Ką žmonės sako - Rašyti recenziją
Neradome recenzijų įprastose vietose.
ADDITIONAL American Literature American Poets appeared Atlantic authors beauty biographies Boston Bryant Century Class College complete conception Consider contains Criticism death difference edition element England English Essays eternal example excellent expression feeling give given hand heart Hiawatha History of American Houghton Mifflin human interest James Russell Lowell John less Letters Library lines Literary Living Longfellow Lowell lyric Magazine marked Marshes matter mind mission Monthly moral nature noble NOTES passion period phrase poems poet poet's poetic poetry Present Professor prose published quotation reader reading recites REFERENCES relation Review Scribner's Second selections sense Series Sidney Lanier Song South Southern spirit Stedman suggested teach teacher things thought tion true truth University verse Voice volume Whittier write written York
27 psl. - So live, that when thy summons comes to join The innumerable caravan, which moves To that mysterious realm, where each shall take His chamber in the silent halls of death, Thou go not, like the quarry-slave at night, Scourged to his dungeon, but, sustained and soothed By an unfaltering trust, approach thy grave Like one who wraps the drapery of his couch About him, and lies down to pleasant dreams.
55 psl. - Ye whose hearts are fresh and simple, Who have faith in God and Nature, Who believe, that in all ages Every human heart is human, That in even savage bosoms There are longings, yearnings, strivings, For the good they comprehend not, That the feeble hands and helpless, Groping blindly in the darkness, Touch God's right hand in that darkness And are lifted up and strengthened...
27 psl. - There is a Power whose care Teaches thy way along that pathless coast, The desert and illimitable air, Lone wandering, but not lost.
76 psl. - And so beside the Silent Sea I wait the muffled oar ; No harm from Him can come to me On ocean or on shore. I know not where His islands lift Their fronded palms in air ; I only know I cannot drift Beyond His love and care.
100 psl. - Life may be given in many ways, And loyalty to truth be sealed As bravely in the closet as the field, So bountiful is Fate; But then to stand beside her, When craven churls deride her, To front a lie in arms and not to yield, This shows, methinks, God's plan And measure of a stalwart man, Limbed like the old heroic breeds, Who stands self-poised on manhood's solid earth, Not forced to frame excuses for his birth, Fed from within with all the strength he needs.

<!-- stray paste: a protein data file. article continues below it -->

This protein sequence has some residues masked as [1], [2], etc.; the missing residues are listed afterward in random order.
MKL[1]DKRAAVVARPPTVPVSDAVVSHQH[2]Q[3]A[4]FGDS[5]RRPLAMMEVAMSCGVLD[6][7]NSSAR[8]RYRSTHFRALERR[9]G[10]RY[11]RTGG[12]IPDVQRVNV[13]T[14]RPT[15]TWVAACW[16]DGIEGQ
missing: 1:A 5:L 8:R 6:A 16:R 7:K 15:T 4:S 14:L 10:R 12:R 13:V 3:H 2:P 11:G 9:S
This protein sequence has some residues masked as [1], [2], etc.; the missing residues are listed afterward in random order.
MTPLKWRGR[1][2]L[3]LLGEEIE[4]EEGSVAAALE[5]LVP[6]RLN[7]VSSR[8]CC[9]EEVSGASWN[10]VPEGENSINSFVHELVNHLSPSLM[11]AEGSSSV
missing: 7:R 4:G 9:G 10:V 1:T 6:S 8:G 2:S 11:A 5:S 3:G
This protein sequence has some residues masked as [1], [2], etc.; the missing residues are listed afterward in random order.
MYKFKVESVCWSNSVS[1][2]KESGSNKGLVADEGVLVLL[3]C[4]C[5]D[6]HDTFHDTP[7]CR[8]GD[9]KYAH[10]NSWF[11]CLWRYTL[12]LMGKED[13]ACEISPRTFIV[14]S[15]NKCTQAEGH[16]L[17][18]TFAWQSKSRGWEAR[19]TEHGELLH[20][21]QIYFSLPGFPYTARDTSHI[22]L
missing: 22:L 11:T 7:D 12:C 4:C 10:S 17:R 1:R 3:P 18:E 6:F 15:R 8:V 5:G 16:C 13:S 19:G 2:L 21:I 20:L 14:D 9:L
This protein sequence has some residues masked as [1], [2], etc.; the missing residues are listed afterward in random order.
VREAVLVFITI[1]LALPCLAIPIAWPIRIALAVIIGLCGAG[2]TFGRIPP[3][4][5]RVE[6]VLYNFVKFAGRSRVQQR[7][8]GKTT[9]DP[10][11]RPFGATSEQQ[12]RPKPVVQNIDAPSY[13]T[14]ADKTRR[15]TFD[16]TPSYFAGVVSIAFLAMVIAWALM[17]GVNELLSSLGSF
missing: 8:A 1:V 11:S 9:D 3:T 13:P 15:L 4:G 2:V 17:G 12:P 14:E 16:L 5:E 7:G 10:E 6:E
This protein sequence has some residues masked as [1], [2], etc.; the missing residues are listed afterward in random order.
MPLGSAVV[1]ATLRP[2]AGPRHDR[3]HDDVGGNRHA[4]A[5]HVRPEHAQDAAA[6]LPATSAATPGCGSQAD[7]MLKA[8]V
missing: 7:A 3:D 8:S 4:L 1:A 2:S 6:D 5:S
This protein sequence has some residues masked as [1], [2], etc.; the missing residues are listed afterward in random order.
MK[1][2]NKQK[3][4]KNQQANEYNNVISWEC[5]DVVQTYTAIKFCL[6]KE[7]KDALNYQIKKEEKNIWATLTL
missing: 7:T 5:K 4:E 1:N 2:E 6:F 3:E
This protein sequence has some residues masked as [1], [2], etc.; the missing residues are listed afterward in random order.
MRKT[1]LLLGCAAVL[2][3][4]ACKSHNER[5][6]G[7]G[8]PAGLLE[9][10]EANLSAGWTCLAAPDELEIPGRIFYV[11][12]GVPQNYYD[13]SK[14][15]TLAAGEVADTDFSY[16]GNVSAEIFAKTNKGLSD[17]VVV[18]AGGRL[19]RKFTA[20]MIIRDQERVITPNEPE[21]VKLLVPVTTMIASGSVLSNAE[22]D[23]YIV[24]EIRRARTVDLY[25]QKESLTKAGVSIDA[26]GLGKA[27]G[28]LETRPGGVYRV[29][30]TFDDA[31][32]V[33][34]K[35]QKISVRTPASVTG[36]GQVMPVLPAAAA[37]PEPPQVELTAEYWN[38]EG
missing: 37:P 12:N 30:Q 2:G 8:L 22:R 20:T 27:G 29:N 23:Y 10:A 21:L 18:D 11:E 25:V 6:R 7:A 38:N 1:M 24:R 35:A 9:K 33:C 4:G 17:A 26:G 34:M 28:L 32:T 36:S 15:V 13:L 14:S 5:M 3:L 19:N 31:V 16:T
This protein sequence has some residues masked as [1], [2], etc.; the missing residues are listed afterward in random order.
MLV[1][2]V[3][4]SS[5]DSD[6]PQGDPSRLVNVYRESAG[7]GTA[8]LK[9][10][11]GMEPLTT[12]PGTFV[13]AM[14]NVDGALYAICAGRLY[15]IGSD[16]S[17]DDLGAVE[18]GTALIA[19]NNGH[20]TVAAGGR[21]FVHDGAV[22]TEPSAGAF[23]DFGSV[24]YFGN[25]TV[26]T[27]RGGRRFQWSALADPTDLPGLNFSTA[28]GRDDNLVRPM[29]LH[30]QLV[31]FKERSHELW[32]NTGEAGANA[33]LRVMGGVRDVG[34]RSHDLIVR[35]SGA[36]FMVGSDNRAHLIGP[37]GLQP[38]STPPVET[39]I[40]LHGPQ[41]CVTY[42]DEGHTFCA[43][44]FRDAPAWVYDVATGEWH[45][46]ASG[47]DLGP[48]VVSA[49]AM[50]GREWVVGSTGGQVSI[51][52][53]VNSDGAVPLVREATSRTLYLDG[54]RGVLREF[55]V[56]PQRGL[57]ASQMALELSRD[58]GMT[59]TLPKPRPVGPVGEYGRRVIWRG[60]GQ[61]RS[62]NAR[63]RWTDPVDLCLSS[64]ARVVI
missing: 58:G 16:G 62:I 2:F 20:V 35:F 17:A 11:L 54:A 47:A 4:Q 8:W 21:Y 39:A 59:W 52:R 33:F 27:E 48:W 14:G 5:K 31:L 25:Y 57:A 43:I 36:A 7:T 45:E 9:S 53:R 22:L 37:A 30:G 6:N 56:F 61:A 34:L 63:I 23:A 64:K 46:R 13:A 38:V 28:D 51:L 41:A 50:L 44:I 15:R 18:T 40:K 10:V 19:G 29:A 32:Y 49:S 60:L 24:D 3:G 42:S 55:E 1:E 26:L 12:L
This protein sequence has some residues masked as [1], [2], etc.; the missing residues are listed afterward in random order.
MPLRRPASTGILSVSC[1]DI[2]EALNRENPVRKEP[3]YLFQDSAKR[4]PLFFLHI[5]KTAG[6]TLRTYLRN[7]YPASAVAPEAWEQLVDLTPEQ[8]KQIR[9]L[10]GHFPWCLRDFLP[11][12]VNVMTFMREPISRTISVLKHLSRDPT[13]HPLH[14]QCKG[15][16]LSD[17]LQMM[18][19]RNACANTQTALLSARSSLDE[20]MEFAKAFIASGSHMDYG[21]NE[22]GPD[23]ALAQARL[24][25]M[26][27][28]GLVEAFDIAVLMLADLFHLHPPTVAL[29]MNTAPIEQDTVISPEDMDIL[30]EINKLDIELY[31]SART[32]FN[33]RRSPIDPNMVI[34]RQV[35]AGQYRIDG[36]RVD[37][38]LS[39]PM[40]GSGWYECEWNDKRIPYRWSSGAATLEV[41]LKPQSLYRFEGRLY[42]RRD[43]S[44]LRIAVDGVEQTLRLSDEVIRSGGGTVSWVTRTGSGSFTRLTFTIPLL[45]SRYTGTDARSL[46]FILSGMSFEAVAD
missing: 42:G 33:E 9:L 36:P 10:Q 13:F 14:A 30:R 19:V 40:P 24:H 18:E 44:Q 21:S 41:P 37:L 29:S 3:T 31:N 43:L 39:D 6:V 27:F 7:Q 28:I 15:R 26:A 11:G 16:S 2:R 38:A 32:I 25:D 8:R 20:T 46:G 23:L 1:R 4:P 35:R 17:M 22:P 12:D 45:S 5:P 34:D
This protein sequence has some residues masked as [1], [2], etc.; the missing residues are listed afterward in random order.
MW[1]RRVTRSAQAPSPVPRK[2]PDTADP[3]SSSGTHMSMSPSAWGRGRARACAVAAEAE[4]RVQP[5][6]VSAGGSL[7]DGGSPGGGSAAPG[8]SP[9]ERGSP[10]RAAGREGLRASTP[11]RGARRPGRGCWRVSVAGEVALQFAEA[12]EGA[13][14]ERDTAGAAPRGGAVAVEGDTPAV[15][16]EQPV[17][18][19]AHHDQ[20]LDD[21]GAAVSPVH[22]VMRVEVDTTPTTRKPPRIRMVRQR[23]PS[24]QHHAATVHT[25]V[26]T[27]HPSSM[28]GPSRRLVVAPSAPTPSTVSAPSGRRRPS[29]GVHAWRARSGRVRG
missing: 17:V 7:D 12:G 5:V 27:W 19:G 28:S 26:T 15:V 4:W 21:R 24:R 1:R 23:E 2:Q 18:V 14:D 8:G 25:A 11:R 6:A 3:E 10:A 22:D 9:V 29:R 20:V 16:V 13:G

77 psl. - That fitful firelight paled and shone. Henceforward, listen as we will, The voices of that hearth are still ; Look where we may, the wide earth o'er, Those lighted faces smile no more. We tread the paths their feet have worn, We sit beneath their orchard trees, We hear, like them, the hum of bees, And rustle of the bladed corn...
154 psl. - And are offended and hurt, and indignant perhaps, that a woman Does not respond at once to a love that she never suspected, Does not attain at a bound the height to which you have been climbing. This is not right nor just : for surely a woman's affection Is not a thing to be asked for, and had for only the asking. When one is truly in love, one not only says it, but shows it. Had he but waited awhile, had he only showed that he loved me, liven this Captain of yours who knows?
147 psl. - Ye who love a nation's legends. Love the ballads of a people, That like voices from afar off Call to us to pause and listen. Speak in tones so plain and childlike, Scarcely can the ear distinguish Whether they are sung or spoken ; Listen to this Indian Legend, To this Song of Hiawatha!
57 psl. - And the vast minster seems a cross of flowers! But fiends and dragons on the gargoyled eaves Watch the dead Christ between the living thieves, And, underneath, the traitor Judas lowers! Ah! from what agonies of heart and brain...
152 psl. - Full of the breath of the Lord, consoling and comforting many. Then, as he opened the door, he beheld the form of the maiden Seated beside her wheel, and the carded wool like a snow-drift Piled at her knee, her white hands feeding the ravenous spindle, While with her foot on the treadle she guided the wheel in its motion.